My favourite monthly book is the team book Avengers Arena which has great characterisation. The cast started at an exact 50/50 split, which was probably deliberate for a number of reasons, including the plot, but has become 2-1 in favour of female characters. Women must be better survivors! (You’ll have to read the book to get those comments). My reading also includes the all female book Fearless Defenders which includes a lot of female villains too. The whole point of the book seems to be to highlight the great, and underutilised, female characters that exist in the Marvel Universe. The only book I collect that could stand out in a negative sense is The Manhattan Projects. It has an all male cast but this relates to the fact that the book is a weird version of the real Manhattan Project which included all male scientists. Writer Jonathan Hickman is usually pretty balanced in his other books so I am going to accept the reason and won’t feel guilty for enjoying it.

When looking at the Irish scene, I’ll start with the book that started my journey into Irish Comics: Freakshow (published by Atomic Diner). Half the cast were female and I’d argue the the toughest character in the book was Susan White (she saves the day on more than one occasion). The book focuses evenly on all the characters and also included some interesting female villains too. Atomic Diner continues to include a diverse cast in its books with League of Volunteers having two female characters in a team of five: Blood Rose and Emerald Scorpion . Even though the book is set in the World War II era, the characters are not limited by the restrictions of the time. Blood Rose is a women with a mission to eradicate evil (and would prefer to do it alone) and Emerald Scorpion is an experienced spy with a tough past who holds her own especially when it comes to training with her male teammates. Atomic Diner also publishes two female solo books Róisín Dubh and, a personal favourite, Jennifer Wilde. Jennifer is smart and independent minded and I find her to be as witty as her co-star. This is impressive considering the co-star is the ghost of Oscar Wilde. There are plans for an all female team of demon hunters, called Renegades, featuring female characters already seen in Atomic Diner books as well as well at least one solo book based on a character in that book.

Other books I have read that I think are worth mentioning include Tommie Kelly’s The Holy Numbers, a book dealing with an Irish cult, which includes a take on how men deal with women’s sexuality with parallels to the Catholic Church’s treatment of Mary Magdalene. Tommie is currently writing and drawing a female solo science fiction series, Zara Rogers, which will be released as a webcomic starting in January. Another noteworthy series is Lady Babylon, written by Darrin O’Toole and beautifully painted by Alan Hurley. It explores the story of Leila Waddell, an interesting real life character, and her relationship with famous occultist Aleister Crowley after their deaths. Darrin recently announced he is working on another book called Trace which deals with the important issue of missing women in Ireland. Another recently announced book is Queen of Storms by writer Dave Hendrick and artist Luca Pizzari. The book will focus on Grace O’Malley a chieftain of the Malley clan and pirate in 16th-century Ireland. These are just the books I am aware of course so there could be more.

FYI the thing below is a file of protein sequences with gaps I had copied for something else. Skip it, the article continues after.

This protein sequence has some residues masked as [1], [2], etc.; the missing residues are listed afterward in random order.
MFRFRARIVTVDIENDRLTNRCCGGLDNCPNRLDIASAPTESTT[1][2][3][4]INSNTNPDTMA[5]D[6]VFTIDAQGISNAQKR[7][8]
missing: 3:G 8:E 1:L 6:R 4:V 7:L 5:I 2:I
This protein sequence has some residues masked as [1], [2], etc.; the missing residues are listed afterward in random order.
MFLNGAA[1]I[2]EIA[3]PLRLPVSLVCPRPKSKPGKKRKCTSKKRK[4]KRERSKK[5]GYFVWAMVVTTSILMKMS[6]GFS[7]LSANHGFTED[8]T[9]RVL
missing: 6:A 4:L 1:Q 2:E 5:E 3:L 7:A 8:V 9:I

What are you going to do about it?

So what was the point of all this? I think it showed me that there are lot of great female creators and characters out there and that I seem to be willing to try books available to me regardless of who writes/draws/colours them and who they are about. Not that I am perfect and that is the other point of this piece so I am going to keep thinking about it. I think the Irish comic book scene stands up pretty well when it comes to female creators and characters and their portrayal. I am in the unique position of being able to highlight that and being able to promote female creators and books on ICN. I hope this piece does a bit of that and I hope you check out some of the books I mentioned. I will be looking at Maura McHugh’s list of Irish creators and checking out their work. I will also endeavor to get more women for my 7 Questions feature. I have already gotten Maura McHugh and Leeann Hamilton so check those out. I am in various stages when it comes to others.

I hope this piece gets you thinking and that you’ll find some plans of your own.


Maura McHugh’s List of creators can be found here http://splinister.com/women-in-comics-uk-ireland
Laydeez Do Comics website http://laydeezdocomics.com/